GS 2: Government policies and interventions for development in various sectors and issues arising out of their design and implementation.
What is the PM MUDRA scheme?
- The Pradhan Mantri MUDRA Yojana (PMMY) is a central government scheme launched in 2015 to provide funding and credit to the country’s micro and small enterprises (MSEs). MUDRA is an acronym for “Micro Units Development and Refinance Agency.
- The scheme’s objective is to promote youth and women entrepreneurship and encourage small business growth.
Categories of loans under the PM MUDRA scheme
- Under the PM MUDRA Scheme, loans up to Rs. 10 lakhs are provided to non-farm or non-corporate small/micro enterprises entities.
- The loans are provided in three categories: Shishu (up to Rs. 50,000), Kishor (from Rs. 50,001 to Rs. 5 lakhs), and Tarun (from Rs. 5,00,001 to Rs. 10 lakhs).
- Banks, microfinance institutions, and other financial institutions provide the loans.
Need for the PM MUDRA scheme
Lack of access to credit
- Many small and micro-enterprises in India face difficulty accessing credit from formal financial institutions due to a lack of collateral, credit history, and documentation.
- The PM MUDRA Scheme aims to provide collateral-free loans to these enterprises, thereby improving their access to credit.
- The scheme aims to promote entrepreneurship skills among the youth and women by providing them financial assistance and support services.
- This can help in creating more job opportunities and promoting economic growth.
Supporting the MSME sector
- The MSME sector is crucial to the Indian economy as it contributes significantly to employment generation and GDP.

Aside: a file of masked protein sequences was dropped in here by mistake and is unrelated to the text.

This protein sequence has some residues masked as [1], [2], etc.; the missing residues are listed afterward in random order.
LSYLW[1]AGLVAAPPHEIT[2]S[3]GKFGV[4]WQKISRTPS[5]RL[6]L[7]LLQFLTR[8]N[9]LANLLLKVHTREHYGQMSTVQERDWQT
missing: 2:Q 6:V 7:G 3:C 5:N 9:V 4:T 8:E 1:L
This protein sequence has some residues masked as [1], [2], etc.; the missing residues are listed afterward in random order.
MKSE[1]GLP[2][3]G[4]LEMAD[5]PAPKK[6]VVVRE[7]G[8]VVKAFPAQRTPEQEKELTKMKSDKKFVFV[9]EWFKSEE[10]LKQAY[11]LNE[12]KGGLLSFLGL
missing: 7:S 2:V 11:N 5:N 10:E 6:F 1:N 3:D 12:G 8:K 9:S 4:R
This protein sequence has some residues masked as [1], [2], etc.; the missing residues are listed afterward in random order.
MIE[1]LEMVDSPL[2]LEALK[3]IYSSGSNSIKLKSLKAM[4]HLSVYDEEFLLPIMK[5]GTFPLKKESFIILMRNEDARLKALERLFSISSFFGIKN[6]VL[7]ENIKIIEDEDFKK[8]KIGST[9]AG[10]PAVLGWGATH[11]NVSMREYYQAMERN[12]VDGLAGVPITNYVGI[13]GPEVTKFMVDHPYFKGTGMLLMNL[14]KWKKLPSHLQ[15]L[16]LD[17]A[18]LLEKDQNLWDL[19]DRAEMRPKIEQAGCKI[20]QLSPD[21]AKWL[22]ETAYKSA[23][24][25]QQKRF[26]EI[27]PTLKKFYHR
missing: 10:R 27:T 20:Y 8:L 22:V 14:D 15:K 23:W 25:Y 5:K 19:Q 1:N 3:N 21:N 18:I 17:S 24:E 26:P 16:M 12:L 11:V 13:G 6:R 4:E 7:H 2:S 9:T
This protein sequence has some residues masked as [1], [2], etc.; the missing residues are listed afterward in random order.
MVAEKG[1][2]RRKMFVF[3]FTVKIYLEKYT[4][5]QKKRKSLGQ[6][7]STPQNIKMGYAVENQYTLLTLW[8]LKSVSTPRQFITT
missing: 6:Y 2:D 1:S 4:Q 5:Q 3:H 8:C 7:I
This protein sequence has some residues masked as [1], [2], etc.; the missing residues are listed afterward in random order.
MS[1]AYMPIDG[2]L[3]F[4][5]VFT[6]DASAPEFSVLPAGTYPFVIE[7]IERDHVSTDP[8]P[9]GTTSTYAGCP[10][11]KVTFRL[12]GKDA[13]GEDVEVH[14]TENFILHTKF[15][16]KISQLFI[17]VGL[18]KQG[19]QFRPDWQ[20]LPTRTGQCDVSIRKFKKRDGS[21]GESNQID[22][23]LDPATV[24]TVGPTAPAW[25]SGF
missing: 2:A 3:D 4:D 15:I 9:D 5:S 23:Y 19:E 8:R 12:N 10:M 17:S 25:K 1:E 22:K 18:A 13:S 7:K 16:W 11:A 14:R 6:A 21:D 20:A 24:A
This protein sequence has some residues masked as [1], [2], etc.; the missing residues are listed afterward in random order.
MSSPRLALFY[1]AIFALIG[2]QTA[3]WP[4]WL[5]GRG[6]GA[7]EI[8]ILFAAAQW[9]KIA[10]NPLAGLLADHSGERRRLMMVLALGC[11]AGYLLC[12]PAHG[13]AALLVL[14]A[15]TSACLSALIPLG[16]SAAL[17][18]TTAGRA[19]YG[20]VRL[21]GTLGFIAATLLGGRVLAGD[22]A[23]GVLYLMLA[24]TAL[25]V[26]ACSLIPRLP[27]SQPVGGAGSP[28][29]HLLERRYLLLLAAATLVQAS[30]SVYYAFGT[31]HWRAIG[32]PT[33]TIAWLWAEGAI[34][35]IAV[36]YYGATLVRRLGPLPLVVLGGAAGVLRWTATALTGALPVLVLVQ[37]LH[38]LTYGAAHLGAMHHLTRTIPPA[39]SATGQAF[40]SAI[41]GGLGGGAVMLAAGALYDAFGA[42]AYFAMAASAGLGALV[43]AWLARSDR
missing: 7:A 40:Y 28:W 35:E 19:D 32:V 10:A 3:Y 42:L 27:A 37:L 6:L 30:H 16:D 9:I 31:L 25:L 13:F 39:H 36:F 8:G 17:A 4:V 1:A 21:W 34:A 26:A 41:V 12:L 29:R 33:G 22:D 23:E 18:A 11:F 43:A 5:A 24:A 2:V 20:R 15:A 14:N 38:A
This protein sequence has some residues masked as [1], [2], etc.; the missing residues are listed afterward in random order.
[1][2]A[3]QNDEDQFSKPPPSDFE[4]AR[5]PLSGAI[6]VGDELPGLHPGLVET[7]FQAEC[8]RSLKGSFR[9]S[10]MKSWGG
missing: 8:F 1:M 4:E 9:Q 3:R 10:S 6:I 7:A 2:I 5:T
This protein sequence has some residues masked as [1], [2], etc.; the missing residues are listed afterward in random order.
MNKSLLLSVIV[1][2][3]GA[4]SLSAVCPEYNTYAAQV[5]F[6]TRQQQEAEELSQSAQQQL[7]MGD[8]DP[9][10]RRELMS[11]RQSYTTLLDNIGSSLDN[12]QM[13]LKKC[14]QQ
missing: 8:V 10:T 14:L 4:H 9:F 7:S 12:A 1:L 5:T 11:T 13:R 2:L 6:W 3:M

- The PM MUDRA Scheme aims to support this sector by providing funding and support services to small and micro-enterprises.
- The scheme aims to promote inclusive growth by reaching out to the underserved and marginalised sections of society, such as women, SC/STs, and minorities, who often struggle to access credit and other financial services.
- The PM MUDRA Scheme encourages small and micro-enterprises to formalise their businesses by providing funding and support services. This can help improve their access to other financial services, such as insurance and banking, and can contribute to the formalisation of the Indian economy.
Criticisms of the PM MUDRA Scheme
High Default Rates
- One of the PMs MUDRA Scheme’s main criticisms is its high default rates.
- Some borrowers have been unable to repay the loans, leading to a rise in non-performing assets (NPAs) for banks and other financial institutions. This has led to concerns about the sustainability of the scheme in the long term.
- Despite the success of the PM MUDRA Scheme in providing funding and support services to small and micro-enterprises, there are concerns that the scheme has a limited reach, and many small and micro-enterprises are still unable to access credit from formal financial institutions.
Lack of Monitoring
- Some critics have also pointed out a lack of effective monitoring of the loans provided under the PM MUDRA Scheme, which has led to instances of misuse and diversion of funds.
Lack of Focus on Employment Generation
- While the PM MUDRA Scheme aims to promote entrepreneurship and support small and micro-enterprises, some critics have argued that the scheme lacks a specific focus on employment generation, which is a key objective of the scheme.
Insufficient Support Services
- Some beneficiaries of the PM MUDRA Scheme have also expressed concerns about the lack of sufficient support services, such as training and skill development, counselling, and assistance in preparing project reports, which are essential for the growth and development of small and micro-enterprises.